US 5599617 A
A conformable, nonslip article support pad has a flexible substrate formed of a resiliently compressible foam material and a flexible film bonded onto an upper surface of the foam substrate. The flexible film forms an upper surface on the article support pad that has a kinetic coefficient of friction with steel that is greater than 1.0 and, in cooperation with the substrate, forms a drapable structure having a readily deformable, slip-resistant, upper surface. The article support pad will maintain an article placed thereon at its initial position even though the surface of the support pad is tilted by as much as 78° from a horizontal plane.
1. A conformable, nonslip article support pad, comprising:
it flexible substrate formed of a resiliently compressible foam material having defined upper and lower surfaces;
a flexible film having a kinetic coefficient of friction with steel that is greater than 1.0, said film being bonded to the upper surface of said flexible substrate forming an integral structure therewith and cooperating with the substrate to form a drapable structure having a readily deformable slip-resistant upper surface; and
a means for removably attaching the lower surface of the substrate of said pad to a selected recumbent surface, said means comprising a plastic film having first and second surfaces, said first surface being adhesively bonded to the lower surface of said flexible substrate and said second surface having an adhesive coating predisposed thereon and adapted to provide a temporary adhesive connection between said lower surface of the substrate and said selected recumbent surface when said article support pad is placed in contact with said selected recumbent surface.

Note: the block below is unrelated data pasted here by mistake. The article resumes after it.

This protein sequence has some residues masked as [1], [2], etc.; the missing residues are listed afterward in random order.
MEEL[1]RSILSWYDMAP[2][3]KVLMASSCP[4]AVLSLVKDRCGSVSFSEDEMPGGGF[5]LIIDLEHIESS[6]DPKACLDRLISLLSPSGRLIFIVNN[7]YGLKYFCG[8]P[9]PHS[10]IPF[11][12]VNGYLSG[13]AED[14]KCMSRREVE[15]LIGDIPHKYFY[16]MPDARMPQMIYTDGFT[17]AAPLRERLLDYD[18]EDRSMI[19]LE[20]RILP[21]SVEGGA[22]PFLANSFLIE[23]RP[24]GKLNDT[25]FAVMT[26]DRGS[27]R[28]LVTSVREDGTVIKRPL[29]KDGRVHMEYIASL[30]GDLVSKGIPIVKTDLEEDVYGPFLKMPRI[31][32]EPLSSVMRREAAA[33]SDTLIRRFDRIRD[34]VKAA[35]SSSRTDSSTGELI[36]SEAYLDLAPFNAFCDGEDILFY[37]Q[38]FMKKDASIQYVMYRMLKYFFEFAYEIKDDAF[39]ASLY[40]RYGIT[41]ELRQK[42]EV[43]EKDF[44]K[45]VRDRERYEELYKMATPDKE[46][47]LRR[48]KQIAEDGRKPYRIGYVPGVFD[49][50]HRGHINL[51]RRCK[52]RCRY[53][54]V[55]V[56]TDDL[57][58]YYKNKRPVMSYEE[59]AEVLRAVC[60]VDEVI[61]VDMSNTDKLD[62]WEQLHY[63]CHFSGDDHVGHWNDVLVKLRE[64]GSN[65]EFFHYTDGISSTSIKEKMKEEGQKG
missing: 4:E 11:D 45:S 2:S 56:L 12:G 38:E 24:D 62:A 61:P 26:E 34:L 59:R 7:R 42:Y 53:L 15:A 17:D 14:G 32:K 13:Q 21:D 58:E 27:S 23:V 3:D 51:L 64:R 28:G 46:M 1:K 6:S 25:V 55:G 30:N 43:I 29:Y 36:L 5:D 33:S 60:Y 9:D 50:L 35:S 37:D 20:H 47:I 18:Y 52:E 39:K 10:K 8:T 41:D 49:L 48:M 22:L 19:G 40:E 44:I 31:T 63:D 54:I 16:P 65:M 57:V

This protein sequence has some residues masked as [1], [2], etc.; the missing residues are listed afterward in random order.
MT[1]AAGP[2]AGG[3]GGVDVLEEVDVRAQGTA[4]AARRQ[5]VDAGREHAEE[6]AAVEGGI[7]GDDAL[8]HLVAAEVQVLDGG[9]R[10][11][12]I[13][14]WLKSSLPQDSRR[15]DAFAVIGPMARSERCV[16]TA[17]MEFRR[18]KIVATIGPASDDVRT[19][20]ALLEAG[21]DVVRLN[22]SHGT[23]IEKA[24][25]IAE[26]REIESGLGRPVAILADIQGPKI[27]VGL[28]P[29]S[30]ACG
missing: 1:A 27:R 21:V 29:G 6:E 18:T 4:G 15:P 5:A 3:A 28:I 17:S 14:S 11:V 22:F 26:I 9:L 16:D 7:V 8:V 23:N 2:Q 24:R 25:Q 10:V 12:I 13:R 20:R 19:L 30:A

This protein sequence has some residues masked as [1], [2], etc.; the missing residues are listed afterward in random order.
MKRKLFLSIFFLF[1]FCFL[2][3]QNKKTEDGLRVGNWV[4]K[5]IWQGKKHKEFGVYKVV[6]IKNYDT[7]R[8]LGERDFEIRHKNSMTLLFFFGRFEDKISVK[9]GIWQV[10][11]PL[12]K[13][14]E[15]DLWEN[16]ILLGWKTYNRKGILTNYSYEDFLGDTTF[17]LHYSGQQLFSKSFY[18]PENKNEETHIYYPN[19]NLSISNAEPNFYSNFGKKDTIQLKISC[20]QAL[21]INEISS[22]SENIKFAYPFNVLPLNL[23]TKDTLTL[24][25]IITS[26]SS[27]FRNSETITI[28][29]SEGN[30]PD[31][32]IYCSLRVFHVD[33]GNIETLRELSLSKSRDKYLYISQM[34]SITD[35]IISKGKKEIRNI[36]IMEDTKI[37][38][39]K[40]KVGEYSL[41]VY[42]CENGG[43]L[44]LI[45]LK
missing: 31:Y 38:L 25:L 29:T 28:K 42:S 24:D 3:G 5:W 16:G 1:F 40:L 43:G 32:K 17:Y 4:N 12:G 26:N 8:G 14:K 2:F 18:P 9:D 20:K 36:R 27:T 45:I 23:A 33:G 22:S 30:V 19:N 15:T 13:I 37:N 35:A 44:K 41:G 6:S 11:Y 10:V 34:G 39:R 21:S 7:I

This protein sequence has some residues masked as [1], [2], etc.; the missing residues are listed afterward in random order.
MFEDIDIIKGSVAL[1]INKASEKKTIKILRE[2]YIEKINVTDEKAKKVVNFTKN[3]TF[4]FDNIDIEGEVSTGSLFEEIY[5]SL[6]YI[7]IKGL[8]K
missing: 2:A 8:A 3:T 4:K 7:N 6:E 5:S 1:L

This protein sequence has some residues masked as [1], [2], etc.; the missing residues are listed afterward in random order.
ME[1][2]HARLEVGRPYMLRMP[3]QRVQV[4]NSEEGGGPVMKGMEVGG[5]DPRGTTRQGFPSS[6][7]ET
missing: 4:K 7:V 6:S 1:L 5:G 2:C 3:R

2. A conformable, nonslip article support pad, as set forth in claim 1, wherein the resiliently compressible foam material comprising the substrate is polyurethane foam having a density of from about 1.35 lbs/ft3 (21.6 kg/m3) to about 1.65 lbs/ft3 (26.4 kg/m3).
3. A conformable, nonslip article support pad, as set forth in claim 2, wherein said substrate has an noncompressed thickness of from about 0.03 in (0.79 mm) to about 0.25 in (6.35 mm).
4. A conformable, nonslip article support pad, as set forth in claim 1, wherein said flexible film bonded to the upper surface of said substrate is formed of an elastomeric material.
5. A conformable, nonslip article support pad, as set forth in claim 1, wherein said plastic film having a first surface adhesively bonded to the lower surface of said flexible substrate is formed of a material selected from the group consisting of polyester and polyether.